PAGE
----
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The Watcher’s Kaleidoscope, The London Theatre

Chris Thorpe
Presented by New Write Productions

Pros: An interesting actor in the central role.

Cons: Full of annoying and unprofessional mistakes from start to finish.

Our Verdict: A dull and occasionally infuriating evening.

Please note that this review was for a preview performance of The Watcher’s Kaleidoscope.

The Watcher’s Kaleidoscope is the story of Paul, an awkward but outwardly sweet young man as he deals with the news that he has cancer. As the story develops we see that he has a few painful issues that need sorting out before he dies. We learn that like a lot of shy people, Paul had a hard time while he was at school. Paul is joined by old school chum Linda and together they paint a picture of how their childhood traumas shaped who they are now. I tend to agree that much of our childhood experiences mould us into who we are as adults but from what I could see nothing in particular happens to either Paul or Linda that is any different from the schoolyard politics nearly every person has to deal with during their formative years. How a bit of youthful meanness ends up in such over-the-top revenge tactics in adulthood is beyond my understanding. I couldn’t help but feel somewhere after the second murder that perhaps the characters should maybe just get over it already.

Ben Williams-Lee brings plenty of interesting nuances to his role and I certainly can’t find fault with his performance. Likewise, Roberta Geremicca who plays Susie is very strong on stage even if her character has little to do. The two leading ladies are pouty, huffy, eyerolly female stereotypes who I could not sympathise with on any level, though one of them is meant to be 18 yrs old so the cross-armed juvenile defiance would make some sense. Some of the violence on stage didn’t work very well either. At one point, one of the girls is dragged behind a couch and bashed over the head but from where I was sitting I could see her lying on the ground while her attacker punched an inanimate object repeatedly. The show felt like a series of endless scene changes with dull bits in between. At several points, the nice chap who sat in the ticket booth greeting the audience at the start of the show appeared on stage as a waiter. This turned out to be the Assistant Director for the show; the poor chap had been drafted in to man the box office because apparently The London Theatre doesn’t provide box office staff.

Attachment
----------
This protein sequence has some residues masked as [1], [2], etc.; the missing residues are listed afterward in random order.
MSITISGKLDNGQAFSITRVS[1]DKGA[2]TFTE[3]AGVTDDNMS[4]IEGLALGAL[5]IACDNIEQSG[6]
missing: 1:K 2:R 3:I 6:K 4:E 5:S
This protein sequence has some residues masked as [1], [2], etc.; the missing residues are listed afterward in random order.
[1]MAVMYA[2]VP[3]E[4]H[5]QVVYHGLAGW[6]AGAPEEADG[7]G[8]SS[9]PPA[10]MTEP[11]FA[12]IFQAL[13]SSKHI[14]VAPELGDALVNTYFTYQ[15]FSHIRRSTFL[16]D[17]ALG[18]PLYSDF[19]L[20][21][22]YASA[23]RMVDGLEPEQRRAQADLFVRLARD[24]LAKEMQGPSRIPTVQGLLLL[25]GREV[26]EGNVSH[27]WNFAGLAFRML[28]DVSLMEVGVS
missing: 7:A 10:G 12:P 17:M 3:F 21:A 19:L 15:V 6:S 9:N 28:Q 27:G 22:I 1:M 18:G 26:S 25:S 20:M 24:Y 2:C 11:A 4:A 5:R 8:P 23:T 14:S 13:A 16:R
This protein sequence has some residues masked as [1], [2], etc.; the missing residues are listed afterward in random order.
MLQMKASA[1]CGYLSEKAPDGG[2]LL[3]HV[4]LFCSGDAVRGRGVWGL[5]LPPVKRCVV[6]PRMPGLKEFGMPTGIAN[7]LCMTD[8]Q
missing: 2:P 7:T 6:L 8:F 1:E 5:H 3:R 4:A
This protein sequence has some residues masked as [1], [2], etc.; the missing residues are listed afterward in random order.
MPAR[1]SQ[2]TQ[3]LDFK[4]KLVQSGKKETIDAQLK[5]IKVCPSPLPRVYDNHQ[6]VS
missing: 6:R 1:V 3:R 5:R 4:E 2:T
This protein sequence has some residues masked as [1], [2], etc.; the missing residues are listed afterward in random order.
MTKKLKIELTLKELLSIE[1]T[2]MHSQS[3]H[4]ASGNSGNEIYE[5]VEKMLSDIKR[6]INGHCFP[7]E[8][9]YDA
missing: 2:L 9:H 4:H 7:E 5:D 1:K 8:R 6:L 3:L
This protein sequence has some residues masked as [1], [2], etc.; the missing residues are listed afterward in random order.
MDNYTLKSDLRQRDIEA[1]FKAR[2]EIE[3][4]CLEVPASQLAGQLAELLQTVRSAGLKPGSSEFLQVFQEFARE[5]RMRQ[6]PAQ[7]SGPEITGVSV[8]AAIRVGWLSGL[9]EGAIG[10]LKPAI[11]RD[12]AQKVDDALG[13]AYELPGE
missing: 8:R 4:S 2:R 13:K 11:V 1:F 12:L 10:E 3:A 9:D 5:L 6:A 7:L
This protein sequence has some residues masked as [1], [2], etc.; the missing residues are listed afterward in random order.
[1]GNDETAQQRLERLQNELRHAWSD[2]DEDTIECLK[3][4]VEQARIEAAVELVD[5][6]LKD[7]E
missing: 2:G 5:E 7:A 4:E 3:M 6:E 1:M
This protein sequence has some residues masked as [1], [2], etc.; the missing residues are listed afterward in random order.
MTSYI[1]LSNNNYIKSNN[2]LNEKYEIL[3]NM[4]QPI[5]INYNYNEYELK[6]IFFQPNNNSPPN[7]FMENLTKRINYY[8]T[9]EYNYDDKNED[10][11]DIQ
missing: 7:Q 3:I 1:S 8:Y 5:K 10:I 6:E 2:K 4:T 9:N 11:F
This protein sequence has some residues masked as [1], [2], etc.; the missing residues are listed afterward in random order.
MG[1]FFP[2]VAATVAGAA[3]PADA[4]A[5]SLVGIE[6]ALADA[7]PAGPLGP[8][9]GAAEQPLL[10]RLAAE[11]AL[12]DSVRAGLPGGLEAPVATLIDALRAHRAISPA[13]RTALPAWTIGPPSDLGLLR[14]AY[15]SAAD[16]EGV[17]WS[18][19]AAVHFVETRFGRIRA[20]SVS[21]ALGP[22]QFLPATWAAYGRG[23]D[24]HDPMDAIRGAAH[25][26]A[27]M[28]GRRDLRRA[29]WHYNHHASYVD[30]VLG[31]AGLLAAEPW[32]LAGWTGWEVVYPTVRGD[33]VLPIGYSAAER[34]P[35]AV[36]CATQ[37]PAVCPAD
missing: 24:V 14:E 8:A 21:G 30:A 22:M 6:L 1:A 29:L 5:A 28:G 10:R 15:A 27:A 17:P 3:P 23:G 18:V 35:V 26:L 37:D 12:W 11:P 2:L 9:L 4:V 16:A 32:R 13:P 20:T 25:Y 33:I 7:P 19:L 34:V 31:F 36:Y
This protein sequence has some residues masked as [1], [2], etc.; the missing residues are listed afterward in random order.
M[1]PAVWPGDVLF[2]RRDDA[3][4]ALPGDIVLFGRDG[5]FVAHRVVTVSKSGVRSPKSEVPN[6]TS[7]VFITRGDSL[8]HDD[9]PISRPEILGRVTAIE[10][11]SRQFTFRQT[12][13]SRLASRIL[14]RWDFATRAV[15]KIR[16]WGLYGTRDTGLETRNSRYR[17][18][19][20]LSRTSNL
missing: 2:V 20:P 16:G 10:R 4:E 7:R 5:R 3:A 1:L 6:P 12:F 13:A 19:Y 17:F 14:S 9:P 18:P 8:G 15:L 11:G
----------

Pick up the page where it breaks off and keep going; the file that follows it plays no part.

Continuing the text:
Now, let me give you a summary of my evening. I arrived at 7.20pm for a 7.30pm show, got my ticket and sat in the bar with the rest of the audience. The show then started somewhere near 8pm. I assumed it must have been my fault for getting the times wrong. I later checked both the theatre website and the ticket issuer – it is advertised as 7.30pm. Nobody at the theatre mentioned anything or made any kind of announcement about a time change or delay. If something had gone wrong like a tech fault or a poorly actor backstage, I would have completely understood. These things happen.

Next, we’re ushered into the theatre, we watch some of the play and then the house lights go up. This is followed by a collective awkwardness as the audience members look to each other asking if the show is really over or not. The lady beside me turns to ask me the same question. I assure her that it must be the interval. Then one man clapped his hands nervously, followed by another before everyone else joined in a very weak round of applause. I strolled out leaving my bag behind, wallet in hand, to get us some interval drinks during what was most definitely the interval. Then my plus one follows with my bag saying she’d overheard the lighting guy tell someone that the director doesn’t agree with actors bowing after the show and that the the performance was over. Slightly confused, I then sat in an armchair in the bar area to gather up my things only to find myself accidentally sitting on a pile of props from the show.

Give me strength.

Please feel free to leave your thoughts and opinions in the comments section below!

The Watcher’s Kaleidoscope has now finished its run at The London Theatre.